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Trump's binder of frenemies

Lazaro Gamio / Axios

Trump has made the past year a political (and sometimes emotional) roller coaster for many politicians. It's been hard to decide where to place their allegiances, and many of Trump's current supporters avidly opposed Trump in 2016...

Sen. Ted Cruz: Last night, Cruz and his family had dinner with Trump in the White House.

Flashback to almost a year ago when Trump accused Cruz's father of assassinating JFK and insulted Heidi Cruz on twitter, insinuating she was ugly. Then at the RNC, when Cruz called everyone to "vote their conscience" instead of "vote for Trump" and defended himself afterward to the Texas delegation, saying:

"I am not in the habit of supporting people who attack my wife and attack my father. And that pledge was not a blanket commitment that if you slander and attack Heidi I'm going to nonetheless go like a servile puppy dog..."

But since then, Cruz has come around and supported Trump at the end of the campaign (even making voter calls). The meeting between the two seems to show Trump has accepted Cruz's penance.

House Speaker Paul Ryan: Throughout most of the campaign, Ryan refused to meet with or comment on Donald Trump, telling congressmen to vote however was best for their district. Of course, Trump had plenty of criticism for Ryan too:

That all changed after Trump won the election. Ryan came out praising Trump for his victory, excited for the chance to implement his "Better Way" agenda. He called Trump's win the "most incredible political feat." And now, Ryan is one of the only people who has shown full support of the Obamacare replacement plan.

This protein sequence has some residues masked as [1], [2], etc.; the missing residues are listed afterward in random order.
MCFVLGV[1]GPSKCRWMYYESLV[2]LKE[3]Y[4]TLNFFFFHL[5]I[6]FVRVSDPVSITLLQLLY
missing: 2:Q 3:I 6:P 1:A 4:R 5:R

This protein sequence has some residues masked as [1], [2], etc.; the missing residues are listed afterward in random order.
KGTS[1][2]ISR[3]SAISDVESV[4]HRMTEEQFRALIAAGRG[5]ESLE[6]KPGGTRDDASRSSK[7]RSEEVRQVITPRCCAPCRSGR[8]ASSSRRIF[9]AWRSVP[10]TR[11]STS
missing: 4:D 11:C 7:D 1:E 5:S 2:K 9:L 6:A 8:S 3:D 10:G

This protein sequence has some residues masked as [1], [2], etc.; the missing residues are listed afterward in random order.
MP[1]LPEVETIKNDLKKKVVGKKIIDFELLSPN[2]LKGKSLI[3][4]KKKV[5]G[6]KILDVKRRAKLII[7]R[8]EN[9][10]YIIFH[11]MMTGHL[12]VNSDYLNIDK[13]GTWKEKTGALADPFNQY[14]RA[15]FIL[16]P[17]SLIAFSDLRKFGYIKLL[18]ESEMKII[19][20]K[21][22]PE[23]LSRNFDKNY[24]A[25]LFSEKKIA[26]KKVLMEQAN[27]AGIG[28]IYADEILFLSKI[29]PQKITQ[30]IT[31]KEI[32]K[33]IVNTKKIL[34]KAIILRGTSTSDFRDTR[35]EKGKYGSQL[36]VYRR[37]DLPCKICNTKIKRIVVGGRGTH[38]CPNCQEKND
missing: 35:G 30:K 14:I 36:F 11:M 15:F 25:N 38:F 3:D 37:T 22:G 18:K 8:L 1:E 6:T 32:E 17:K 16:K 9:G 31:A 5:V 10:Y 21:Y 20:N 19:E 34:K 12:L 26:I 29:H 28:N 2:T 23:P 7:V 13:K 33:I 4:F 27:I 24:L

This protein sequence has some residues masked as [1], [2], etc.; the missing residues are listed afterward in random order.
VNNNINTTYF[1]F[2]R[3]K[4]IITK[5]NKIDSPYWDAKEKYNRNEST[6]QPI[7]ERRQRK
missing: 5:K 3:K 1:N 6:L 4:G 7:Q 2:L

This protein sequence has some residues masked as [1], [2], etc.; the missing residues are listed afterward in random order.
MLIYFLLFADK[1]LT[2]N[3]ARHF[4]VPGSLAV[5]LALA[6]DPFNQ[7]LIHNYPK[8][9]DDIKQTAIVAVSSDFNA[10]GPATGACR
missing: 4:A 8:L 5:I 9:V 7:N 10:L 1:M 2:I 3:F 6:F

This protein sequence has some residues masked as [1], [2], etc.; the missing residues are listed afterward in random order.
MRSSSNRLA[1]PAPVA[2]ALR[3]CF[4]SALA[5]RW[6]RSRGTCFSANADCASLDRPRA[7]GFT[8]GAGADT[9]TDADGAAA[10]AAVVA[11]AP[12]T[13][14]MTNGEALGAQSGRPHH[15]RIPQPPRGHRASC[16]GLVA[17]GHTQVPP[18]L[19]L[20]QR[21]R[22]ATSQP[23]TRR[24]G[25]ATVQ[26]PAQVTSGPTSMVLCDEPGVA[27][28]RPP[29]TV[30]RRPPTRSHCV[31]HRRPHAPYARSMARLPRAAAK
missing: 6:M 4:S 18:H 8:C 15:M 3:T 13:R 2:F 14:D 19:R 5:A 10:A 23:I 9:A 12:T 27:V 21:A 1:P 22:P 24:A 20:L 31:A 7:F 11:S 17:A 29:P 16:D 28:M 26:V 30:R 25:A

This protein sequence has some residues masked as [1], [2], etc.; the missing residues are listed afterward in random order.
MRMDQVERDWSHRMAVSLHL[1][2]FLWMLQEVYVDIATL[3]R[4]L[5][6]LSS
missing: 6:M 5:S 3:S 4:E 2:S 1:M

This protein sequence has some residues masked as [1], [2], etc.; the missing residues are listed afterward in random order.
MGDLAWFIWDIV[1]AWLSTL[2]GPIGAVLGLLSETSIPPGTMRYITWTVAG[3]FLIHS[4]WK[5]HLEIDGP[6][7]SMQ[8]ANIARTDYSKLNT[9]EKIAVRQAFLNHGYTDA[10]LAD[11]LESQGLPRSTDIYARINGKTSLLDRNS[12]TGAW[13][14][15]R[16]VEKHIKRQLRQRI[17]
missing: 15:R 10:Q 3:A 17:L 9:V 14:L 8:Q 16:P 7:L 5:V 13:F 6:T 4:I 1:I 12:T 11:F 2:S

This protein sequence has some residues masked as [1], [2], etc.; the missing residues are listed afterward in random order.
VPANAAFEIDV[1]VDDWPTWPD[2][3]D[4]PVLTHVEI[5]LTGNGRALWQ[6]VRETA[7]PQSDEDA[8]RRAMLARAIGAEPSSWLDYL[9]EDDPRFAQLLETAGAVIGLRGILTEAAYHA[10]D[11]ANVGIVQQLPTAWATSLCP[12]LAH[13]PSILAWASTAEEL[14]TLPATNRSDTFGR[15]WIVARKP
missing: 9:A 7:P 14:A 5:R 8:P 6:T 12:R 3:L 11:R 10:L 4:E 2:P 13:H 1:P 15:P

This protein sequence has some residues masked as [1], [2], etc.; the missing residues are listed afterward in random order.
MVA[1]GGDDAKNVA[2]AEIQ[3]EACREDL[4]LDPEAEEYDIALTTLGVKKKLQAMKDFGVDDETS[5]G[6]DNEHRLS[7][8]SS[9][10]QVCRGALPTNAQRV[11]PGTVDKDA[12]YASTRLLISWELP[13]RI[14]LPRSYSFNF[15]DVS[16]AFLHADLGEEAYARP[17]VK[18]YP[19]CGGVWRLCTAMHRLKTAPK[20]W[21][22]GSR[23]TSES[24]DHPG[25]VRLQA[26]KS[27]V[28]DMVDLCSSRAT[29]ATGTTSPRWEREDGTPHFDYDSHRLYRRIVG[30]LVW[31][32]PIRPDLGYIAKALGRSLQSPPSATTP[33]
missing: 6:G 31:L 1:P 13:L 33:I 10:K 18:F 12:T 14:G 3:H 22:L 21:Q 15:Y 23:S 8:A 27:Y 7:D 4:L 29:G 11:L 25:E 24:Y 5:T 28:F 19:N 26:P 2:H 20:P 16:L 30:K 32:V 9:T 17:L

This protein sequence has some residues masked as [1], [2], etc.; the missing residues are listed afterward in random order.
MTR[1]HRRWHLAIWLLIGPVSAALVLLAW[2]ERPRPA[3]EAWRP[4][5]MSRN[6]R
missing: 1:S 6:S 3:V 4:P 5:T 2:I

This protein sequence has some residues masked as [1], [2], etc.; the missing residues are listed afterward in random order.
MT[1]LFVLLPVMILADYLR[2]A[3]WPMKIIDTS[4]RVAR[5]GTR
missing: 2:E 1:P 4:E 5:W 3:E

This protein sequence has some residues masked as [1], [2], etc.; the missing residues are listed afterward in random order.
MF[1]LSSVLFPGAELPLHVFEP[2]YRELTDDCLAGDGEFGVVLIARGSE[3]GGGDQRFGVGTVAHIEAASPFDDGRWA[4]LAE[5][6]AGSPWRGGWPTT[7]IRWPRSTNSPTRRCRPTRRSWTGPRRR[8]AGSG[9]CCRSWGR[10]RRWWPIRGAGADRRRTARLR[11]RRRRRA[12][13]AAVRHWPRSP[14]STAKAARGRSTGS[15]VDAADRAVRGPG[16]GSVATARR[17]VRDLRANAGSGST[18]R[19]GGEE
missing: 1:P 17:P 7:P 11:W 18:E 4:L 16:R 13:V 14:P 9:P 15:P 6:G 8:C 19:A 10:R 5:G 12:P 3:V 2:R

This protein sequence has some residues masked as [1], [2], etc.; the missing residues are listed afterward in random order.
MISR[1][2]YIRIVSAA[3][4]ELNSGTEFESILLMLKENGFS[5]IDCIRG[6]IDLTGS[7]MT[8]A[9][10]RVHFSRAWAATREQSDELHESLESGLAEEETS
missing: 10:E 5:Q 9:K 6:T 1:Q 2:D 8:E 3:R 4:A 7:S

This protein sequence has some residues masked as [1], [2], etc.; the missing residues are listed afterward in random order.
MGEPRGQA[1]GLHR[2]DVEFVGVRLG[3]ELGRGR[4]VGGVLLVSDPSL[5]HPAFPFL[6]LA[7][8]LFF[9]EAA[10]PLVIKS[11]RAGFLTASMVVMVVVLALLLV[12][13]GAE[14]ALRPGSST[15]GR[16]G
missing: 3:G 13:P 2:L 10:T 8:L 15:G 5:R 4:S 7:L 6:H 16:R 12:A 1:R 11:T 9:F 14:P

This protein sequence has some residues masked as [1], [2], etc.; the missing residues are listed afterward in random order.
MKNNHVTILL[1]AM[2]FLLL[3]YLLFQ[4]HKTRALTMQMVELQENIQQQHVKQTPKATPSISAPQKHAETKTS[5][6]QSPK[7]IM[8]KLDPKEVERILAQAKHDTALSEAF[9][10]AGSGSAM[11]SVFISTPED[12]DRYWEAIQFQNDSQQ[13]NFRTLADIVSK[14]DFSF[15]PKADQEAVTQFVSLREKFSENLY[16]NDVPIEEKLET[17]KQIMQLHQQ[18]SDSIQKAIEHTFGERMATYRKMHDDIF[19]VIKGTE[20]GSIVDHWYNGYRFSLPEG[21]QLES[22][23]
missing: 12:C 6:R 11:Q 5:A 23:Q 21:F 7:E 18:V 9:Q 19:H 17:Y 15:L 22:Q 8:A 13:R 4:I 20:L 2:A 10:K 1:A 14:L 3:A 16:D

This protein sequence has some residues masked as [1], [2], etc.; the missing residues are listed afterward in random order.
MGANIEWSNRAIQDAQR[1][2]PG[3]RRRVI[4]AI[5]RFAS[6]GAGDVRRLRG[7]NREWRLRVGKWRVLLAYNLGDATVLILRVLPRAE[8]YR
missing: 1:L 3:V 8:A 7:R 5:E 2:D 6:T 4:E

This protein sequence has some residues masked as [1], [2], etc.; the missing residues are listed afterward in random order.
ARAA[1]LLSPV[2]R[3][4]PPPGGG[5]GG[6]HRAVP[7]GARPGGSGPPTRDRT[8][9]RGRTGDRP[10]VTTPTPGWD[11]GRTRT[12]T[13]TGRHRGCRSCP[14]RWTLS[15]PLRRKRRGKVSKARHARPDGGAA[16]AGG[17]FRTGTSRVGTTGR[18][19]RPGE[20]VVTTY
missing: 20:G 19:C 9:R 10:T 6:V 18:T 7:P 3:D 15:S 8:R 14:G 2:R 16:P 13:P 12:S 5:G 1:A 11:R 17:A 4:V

Reince Priebus: The two got off to a rocky start, with Trump telling the Hill that the primary process was "a disgrace for the party. And Reince Priebus should be ashamed of himself. He should be ashamed of himself because he knows what's going on."

Since then, Priebus remained faithful to Trump and his campaign and was awarded his position of White House Chief of Staff.

Ben Carson also got a job in the administration, heading up the Department of Housing and Urban Development. He also had a few sprawls with Trump during the primaries. Trump once said, "How stupid are the people of the country to believe this crap?" about Carson's stories of growing up in the impoverished, crime-ridden inner city of Detroit.

Sen. Chuck Schumer is the only friend-turned-enemy. Trump was much nicer toward Chuck Schumer shortly after the election:

Since then, it's been downhill. Schumer has passionately fought against Trump's agenda, launched the "Make America Sick Again" campaign, while Trump mocked the Democratic Senator for shedding "fake tears."

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